* See Walter Johnson, Soul by Soul: Life Inside the Antebellum Slave Market (Cambridge: Harvard University Press, 1999), 16.

* See James L. Huston, Calculating the Value of the Union: Slavery, Property Rights, and the Economic Origins of the Civil War (Chapel Hill: University of North Carolina Press, 2003), 28-29.

Abe Lincoln, cross-dressing and the American way: The real history of Thanksgiving


Its American Thanksgiving today, so to celebrate, I wrote a piece for Salon. Go check it out!

Big Government and Race: An American Saga

Tea Party protectors are part of a grand tradition in U.S. history, in which the prviledged complain about stuff.

Tea Party protesters are part of a grand tradition in U.S. history, in which privileged white people complain about stuff.

With the Republican Tea Party-backed congressional orcs continuing to lay siege to the Helm’s Deep of the federal government, there’s been a lot of discussion of late, especially by Salon’s Joan Walsh and Think Progress’ Zack Beauchamp, about how deeply entrenched issues of racial resentment are at the heart of the government shutdown. Both point to the GOP’s “Southern Strategy” that for several decades now has effectively convinced insecure white people that “Big Government,” steered by the Democrats, will redistribute state-supported goodies like tax benefits and welfare from the truly deserving ivory nobles to the allegedly mooching dusky rabble.

As I noted in a previous post, there’s a whole lot of truth to Walsh and Beauchamp’s points. Over at the Washington Monthly, Ed Kilgore cites recent focus group studies by Stanley Greenberg of Tea Party supporters to frame the current shutdown over Obamacare as the logical end-point of a conservative ideology driven in large part by fear of redistributive government policies. As Kilgore notes, Greenberg’s study concluded that:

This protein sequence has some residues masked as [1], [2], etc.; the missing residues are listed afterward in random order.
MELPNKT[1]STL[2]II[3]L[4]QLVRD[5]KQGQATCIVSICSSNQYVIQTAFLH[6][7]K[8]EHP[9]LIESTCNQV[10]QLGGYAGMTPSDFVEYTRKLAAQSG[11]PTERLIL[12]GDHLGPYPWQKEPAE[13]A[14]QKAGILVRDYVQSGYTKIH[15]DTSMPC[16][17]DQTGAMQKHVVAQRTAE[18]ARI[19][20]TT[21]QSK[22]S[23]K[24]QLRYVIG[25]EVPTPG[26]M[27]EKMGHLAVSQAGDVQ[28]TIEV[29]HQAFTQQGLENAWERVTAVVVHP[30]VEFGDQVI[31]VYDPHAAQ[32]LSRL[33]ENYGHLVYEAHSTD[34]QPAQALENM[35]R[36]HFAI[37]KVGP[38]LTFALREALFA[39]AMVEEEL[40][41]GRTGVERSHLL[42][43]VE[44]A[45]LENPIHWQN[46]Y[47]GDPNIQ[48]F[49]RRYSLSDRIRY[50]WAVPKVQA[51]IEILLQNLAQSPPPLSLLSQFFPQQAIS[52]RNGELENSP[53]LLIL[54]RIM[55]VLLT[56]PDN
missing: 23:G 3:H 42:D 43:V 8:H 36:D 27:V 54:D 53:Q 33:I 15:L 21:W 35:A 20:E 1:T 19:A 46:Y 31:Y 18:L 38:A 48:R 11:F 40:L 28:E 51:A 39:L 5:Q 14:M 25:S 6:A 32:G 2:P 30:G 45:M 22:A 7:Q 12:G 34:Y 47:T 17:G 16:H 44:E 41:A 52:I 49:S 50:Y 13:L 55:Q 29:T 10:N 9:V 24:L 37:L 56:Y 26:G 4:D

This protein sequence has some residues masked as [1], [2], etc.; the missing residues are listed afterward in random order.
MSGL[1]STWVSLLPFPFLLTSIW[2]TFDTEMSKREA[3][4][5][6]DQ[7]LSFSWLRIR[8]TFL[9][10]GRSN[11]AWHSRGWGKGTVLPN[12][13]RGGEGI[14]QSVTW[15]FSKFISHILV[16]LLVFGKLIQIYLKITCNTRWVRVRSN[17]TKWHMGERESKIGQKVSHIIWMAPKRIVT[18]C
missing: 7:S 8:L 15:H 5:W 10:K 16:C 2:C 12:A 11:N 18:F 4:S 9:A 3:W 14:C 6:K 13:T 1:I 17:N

[The argument against Obamacare that] is the most important and elicits the most passions among Evangelicals and Tea Party Republicans—that big government is meant to create rights and dependency and electoral support from mostly minorities who will reward the Democratic Party with their votes. The Democratic Party exists to create programs and dependency—the food stamp hammock, entitlements, the 47 percent.

Greenberg’s Republican Tea Partiers are terrified that black and brown minorities, whom they view as undeserving, will use “Big Government” to take from the deserving (read: whites). Don Swift of the Rag Blog echoed this argument during the 2012 presidential election, linking Tea Party nutbaggery to what the historian Richard Hofstadter termed “the paranoid style in American politics,” in which self-described white “Real Americans” freak out over the thought of variously defined foreign elements taking what they perceive as rightfully theirs. The benefits up for grabs have ranged from tax breaks to suffrage, but the sentiment of “I earned it, you’re taking it” remains the same.

Swift sees the Tea Party, the current vice around the quivering gonads of the congressional Republican caucus, as part of a long streak of fringe, right-wing weirdo groups in U.S. history that also includes the John Birch Society and various Militia movements. These groups, Swift notes, “react against change,” and “they see the government as an agent of unwanted change and they set out to disrupt and replace it.”